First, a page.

Jess’s best shot

The pressure's on: Jessica Ennis looks at the screen after  the 100 metre hurdles in Daegu. she starts day two 151 points ahead but admits it will be tough.     Picture: Dave Thompson /PA Wire
The pressure's on: Jessica Ennis looks at the screen after the 100 metre hurdles in Daegu. she starts day two 151 points ahead but admits it will be tough. Picture: Dave Thompson /PA Wire
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Jessica Ennis recovered emphatically from a slow start to head into the second day of the heptathlon in pole position to defend her world title.

After a disappointing morning which left the 25-year-old trailing American Hyleas Fountain after two events, Ennis produced a personal best in the shot put and an impressive 200 metres run into a strong head wind to move into her customary gold medal position.

It left the Sheffield athlete 151 points clear of the field and just two worse off than at the same stage when she won the European Championships in Barcelona last year.

Ennis, who has become accustomed to leading from start to finish as she did at the World Championships in Berlin two years ago and also in Barcelona, had been 41 points adrift of Olympic silver medallist Fountain after the 100m hurdles and high jump, the Briton’s two strongest events.

But she showed she was in no mood to relinquish her crown with a mightily impressive performance in the shot.

Ennis threw 14.67m with her first attempt, with her other two throws also further than she had previously managed outdoors.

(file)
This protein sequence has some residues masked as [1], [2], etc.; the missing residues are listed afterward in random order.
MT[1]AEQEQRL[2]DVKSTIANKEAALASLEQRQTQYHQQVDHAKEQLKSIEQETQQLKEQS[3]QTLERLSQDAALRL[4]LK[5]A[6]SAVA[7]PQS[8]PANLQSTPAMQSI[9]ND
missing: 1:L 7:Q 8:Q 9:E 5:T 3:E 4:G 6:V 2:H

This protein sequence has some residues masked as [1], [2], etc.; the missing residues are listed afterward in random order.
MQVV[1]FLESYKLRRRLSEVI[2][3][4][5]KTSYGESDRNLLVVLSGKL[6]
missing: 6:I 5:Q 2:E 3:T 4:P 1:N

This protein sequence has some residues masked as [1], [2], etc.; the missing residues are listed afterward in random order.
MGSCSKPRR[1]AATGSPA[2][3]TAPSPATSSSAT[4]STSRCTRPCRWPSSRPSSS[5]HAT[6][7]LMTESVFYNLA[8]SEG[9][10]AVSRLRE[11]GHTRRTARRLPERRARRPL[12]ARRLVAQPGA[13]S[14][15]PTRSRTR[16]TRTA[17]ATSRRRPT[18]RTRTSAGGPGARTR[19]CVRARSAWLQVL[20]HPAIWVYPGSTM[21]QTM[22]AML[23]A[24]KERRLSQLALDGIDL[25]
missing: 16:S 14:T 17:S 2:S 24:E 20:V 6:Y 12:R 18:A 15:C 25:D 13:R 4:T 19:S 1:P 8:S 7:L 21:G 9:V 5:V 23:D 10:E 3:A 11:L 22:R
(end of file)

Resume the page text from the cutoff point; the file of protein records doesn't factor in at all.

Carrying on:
She followed that up with 23.27 seconds in the 200m, comfortably the quickest in the field, to move onto 4078 points, with Russia’s Tatyana Chernova her closest challenger.

“It’s been a stressful day,” said Ennis, who only had a 110-point lead after the opening day in Barcelona.

“I knew it was going to be tough, but it’s been really hard today.

“The hurdles did not start well and I did not get the time I wanted and the high jump was not there today. I was very frustrated after the first two events.

“I was nervous before the shot and just wanted to get the points back that I lost. I’m really happy to throw that PB. I knew I could throw far, but had to stay calm and believe I could do it.

“But it’s going to be tough tomorrow, these girls have got strong second days so I have to make sure I am completely on it.”

Ennis clocked 12.94 seconds in a far from smooth run over the hurdles, albeit pipped to victory by only 0.01secs, before managing only 1.86m in the high jump, way down on her personal best and British record of 1.95m.

“I hit two or three hurdles and they are hard, they don’t give at all. I have a massive bruise on my knee but it will be all right tomorrow,” she said. “I could say it affected my high jump but I was not aware of it. I just didn’t have the ping I normally do.”

Those two performances left her in the unusual position of having ground to make up rather than defend.

“It’s a position I am not used to being in,” she added. “I felt frustrated with myself. I wanted to make it right and get back in first position.”

Fountain was third overall, 191 points behind Ennis, with Olympic champion Nataliya Dobrynska fourth, 19 further back. Ennis’s team-mate Louise Hazel was 16th.

Top five

1 J Ennis (GB) 4078 pts

2 T Chernova (Rus) 3927

3 H Fountain (US) 3887

4 N Dobrynska (Ukr) 3868

5 K Tyminska (Pol) 3843